According to a recent article in the Capitol Hill newspaper Roll Call, it took 48 hours for a Change.org petition garnering 150,000 signatures to force Enterprise, the rental car industry’s most powerful lobbying force and biggest political donor, to the bargaining table. Enterprise, by the way, spent nearly $1 million on lobbying in 2011, almost four times the amount spent by Avis and Hertz combined.
Or how about the case in which a National Park Service ban on plastic bottles in the Grand Canyon was about to be nixed, allegedly because of opposition from Coca-Cola? A petition was launched on Change.org and it generated more than 100,000 signatures. Soon thereafter the Park Service announced a ban on sales of plastic water bottles in Grand Canyon National Park that went into effect in March, along with a new process for all national parks to adopt similar bans.
Launching a petition on Change.org is exceptionally easy, as the site provides some very handy information about how to start, target and promote an online petition.
Change.org is a tool made to order for recreational boating, which begins as a community of like-minded folks pursuing many activities on a wide variety of vehicles held together by their love of the water. With its passionate fan base, boaters can be mobilized to action when needed.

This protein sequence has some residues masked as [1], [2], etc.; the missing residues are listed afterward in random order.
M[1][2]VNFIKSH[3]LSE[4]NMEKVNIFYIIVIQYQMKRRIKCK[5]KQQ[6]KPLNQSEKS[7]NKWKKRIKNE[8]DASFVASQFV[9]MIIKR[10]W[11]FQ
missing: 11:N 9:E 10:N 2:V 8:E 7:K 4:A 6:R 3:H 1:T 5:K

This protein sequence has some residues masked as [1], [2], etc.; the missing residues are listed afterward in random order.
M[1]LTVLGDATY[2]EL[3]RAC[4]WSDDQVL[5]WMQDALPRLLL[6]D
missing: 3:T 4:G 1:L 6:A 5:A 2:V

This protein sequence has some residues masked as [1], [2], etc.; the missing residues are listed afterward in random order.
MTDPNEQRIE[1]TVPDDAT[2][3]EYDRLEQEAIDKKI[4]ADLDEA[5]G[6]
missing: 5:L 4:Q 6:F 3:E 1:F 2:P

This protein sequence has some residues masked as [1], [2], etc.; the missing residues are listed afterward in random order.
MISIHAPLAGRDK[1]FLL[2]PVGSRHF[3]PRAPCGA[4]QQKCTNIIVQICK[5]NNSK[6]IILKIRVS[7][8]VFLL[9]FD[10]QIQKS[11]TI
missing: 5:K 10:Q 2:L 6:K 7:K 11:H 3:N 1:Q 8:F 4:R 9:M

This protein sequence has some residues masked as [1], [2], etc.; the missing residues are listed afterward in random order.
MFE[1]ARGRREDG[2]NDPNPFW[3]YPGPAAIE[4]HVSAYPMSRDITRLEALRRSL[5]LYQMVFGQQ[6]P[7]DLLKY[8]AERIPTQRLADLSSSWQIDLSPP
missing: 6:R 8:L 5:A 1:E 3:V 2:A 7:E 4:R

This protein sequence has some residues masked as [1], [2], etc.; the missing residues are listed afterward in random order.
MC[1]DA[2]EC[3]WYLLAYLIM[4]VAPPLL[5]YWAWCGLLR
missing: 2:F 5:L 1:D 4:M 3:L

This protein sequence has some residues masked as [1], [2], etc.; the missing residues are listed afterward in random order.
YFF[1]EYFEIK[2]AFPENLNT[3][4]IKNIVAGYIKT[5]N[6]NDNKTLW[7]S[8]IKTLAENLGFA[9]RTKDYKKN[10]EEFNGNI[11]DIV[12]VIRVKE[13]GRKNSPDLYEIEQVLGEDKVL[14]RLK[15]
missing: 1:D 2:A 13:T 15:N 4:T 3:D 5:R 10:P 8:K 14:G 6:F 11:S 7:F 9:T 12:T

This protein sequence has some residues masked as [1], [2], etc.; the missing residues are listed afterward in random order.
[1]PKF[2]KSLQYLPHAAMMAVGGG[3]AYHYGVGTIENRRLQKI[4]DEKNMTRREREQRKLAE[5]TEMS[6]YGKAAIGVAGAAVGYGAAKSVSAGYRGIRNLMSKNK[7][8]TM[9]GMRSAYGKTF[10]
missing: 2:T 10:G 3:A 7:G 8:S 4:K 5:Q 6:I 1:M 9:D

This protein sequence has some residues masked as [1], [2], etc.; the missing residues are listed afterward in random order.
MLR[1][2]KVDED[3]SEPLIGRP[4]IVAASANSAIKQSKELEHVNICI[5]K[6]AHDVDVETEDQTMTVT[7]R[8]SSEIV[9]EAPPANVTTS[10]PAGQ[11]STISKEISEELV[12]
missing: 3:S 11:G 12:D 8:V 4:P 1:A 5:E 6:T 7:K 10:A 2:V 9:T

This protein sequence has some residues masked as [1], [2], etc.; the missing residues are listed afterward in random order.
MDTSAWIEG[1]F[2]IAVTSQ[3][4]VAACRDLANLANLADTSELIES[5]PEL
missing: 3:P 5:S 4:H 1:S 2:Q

For those of us who have been around long enough to remember William Shatner’s “It’s Not Your Father’s Oldsmobile” commercial — before he became a pitchman for Priceline.com — Change.org is a game changer. Websites such as this have put a new arrow in the quiver of interest groups and associations that need to engage the grass roots and bring pressure to bear on lawmakers and regulators alike.
In contrast to other interest groups, organizing boaters online should be easier. They can be appealed to vertically (sailors, powerboaters, those who fish in fresh or salt water, etc.) as well as reached horizontally in a mass-market appeal.
Case in point. If a free service such as Change.org had been available during the 1990s, the federal boat luxury tax or the diesel fuel tax never would have gotten off the ground. The marine industry would have been able to generate a groundswell of opposition — with tens of thousands of signatures — as fast as it takes an American Power Boat Association raceboat to get up on plane.